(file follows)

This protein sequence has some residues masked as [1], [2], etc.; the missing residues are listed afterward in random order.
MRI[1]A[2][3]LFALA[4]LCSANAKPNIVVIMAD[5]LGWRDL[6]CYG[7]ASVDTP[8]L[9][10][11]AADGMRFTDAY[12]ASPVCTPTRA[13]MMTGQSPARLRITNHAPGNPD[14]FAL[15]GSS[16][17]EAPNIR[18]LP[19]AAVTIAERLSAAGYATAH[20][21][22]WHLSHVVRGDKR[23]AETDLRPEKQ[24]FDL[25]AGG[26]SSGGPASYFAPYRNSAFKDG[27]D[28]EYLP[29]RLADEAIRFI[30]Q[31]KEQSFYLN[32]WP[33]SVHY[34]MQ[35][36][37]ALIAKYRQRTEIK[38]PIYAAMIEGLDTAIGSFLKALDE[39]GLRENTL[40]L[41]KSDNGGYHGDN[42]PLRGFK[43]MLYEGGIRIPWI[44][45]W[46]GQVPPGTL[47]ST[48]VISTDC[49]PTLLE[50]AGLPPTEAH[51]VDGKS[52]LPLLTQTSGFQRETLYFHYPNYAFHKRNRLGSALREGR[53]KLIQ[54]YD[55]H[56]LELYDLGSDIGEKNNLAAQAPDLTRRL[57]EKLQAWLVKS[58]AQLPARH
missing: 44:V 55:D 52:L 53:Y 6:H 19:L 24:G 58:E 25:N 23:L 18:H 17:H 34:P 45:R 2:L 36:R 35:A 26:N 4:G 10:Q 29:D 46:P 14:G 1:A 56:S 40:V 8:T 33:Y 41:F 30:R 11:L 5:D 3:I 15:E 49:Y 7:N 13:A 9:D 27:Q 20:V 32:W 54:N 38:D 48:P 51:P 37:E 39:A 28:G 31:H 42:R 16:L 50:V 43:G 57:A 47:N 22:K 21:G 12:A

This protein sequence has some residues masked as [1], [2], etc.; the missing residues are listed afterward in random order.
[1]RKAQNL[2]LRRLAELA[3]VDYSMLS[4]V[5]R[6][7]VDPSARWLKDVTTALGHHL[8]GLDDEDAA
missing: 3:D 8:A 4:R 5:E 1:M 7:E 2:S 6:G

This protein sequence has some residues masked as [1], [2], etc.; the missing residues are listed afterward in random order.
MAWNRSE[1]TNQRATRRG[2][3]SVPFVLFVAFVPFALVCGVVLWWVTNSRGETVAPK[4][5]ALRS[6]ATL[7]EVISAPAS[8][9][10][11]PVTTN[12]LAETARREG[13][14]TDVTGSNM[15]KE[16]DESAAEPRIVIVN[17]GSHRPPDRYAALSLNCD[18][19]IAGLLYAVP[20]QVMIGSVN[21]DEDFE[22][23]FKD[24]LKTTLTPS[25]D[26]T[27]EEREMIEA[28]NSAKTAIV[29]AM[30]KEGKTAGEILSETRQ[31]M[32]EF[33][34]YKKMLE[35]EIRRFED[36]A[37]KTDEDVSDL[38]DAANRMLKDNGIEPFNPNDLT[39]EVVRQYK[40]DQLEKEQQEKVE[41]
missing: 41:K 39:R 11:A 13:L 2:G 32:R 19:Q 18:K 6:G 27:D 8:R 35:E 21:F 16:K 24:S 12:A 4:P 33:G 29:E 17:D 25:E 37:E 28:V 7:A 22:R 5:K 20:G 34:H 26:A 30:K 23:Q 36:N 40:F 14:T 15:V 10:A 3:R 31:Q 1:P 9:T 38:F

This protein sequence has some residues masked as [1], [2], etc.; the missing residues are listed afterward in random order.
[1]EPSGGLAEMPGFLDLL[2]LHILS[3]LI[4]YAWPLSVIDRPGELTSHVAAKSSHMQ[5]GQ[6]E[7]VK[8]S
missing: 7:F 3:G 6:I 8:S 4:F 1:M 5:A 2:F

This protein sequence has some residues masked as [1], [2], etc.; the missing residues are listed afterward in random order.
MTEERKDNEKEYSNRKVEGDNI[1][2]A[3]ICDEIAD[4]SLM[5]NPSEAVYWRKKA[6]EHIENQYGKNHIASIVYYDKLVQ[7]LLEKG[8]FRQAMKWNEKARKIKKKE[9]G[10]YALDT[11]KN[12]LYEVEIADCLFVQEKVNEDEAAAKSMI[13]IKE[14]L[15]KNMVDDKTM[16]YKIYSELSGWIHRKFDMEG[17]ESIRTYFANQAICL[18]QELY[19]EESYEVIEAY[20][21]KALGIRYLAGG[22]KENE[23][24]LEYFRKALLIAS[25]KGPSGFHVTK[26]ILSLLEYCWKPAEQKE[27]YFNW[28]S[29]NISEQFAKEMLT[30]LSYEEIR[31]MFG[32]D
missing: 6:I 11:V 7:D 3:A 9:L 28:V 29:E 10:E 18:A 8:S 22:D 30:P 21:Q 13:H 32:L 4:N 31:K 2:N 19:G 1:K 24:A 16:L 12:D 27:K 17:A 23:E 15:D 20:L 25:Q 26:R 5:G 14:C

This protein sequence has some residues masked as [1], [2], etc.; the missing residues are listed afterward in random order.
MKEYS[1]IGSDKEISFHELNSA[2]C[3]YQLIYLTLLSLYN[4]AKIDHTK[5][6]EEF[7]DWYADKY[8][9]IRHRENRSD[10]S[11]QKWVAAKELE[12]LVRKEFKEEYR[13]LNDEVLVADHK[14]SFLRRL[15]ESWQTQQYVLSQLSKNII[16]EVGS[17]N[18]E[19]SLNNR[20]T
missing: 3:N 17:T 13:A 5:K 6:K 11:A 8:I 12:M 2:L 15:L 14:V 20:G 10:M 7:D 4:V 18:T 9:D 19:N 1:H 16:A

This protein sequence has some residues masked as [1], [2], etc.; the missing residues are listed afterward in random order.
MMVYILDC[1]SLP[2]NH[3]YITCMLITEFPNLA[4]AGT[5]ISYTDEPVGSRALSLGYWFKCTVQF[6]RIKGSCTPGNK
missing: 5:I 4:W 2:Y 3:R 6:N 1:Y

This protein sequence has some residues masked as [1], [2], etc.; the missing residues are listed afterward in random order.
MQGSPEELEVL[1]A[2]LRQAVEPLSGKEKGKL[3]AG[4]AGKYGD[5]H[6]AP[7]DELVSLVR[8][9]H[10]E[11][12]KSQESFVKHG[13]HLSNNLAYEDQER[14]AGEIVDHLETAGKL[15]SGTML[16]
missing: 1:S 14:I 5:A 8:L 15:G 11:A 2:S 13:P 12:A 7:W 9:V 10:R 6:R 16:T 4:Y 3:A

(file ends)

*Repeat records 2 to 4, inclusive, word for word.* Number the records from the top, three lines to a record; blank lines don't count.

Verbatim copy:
This protein sequence has some residues masked as [1], [2], etc.; the missing residues are listed afterward in random order.
[1]RKAQNL[2]LRRLAELA[3]VDYSMLS[4]V[5]R[6][7]VDPSARWLKDVTTALGHHL[8]GLDDEDAA
missing: 3:D 8:A 4:R 5:E 1:M 7:E 2:S 6:G

This protein sequence has some residues masked as [1], [2], etc.; the missing residues are listed afterward in random order.
MAWNRSE[1]TNQRATRRG[2][3]SVPFVLFVAFVPFALVCGVVLWWVTNSRGETVAPK[4][5]ALRS[6]ATL[7]EVISAPAS[8][9][10][11]PVTTN[12]LAETARREG[13][14]TDVTGSNM[15]KE[16]DESAAEPRIVIVN[17]GSHRPPDRYAALSLNCD[18][19]IAGLLYAVP[20]QVMIGSVN[21]DEDFE[22][23]FKD[24]LKTTLTPS[25]D[26]T[27]EEREMIEA[28]NSAKTAIV[29]AM[30]KEGKTAGEILSETRQ[31]M[32]EF[33][34]YKKMLE[35]EIRRFED[36]A[37]KTDEDVSDL[38]DAANRMLKDNGIEPFNPNDLT[39]EVVRQYK[40]DQLEKEQQEKVE[41]
missing: 41:K 39:R 11:A 13:L 2:G 32:R 19:Q 18:K 6:G 27:D 8:R 35:E 21:F 16:K 24:S 12:A 4:P 33:G 29:E 17:D 25:E 37:E 28:V 7:A 22:R 5:K 20:G 34:H 26:A 30:K 23:Q 36:N 40:F 14:T 15:V 10:A 3:R 31:Q 1:P 9:T 38:F

This protein sequence has some residues masked as [1], [2], etc.; the missing residues are listed afterward in random order.
[1]EPSGGLAEMPGFLDLL[2]LHILS[3]LI[4]YAWPLSVIDRPGELTSHVAAKSSHMQ[5]GQ[6]E[7]VK[8]S
missing: 7:F 3:G 6:I 8:S 4:F 1:M 5:A 2:F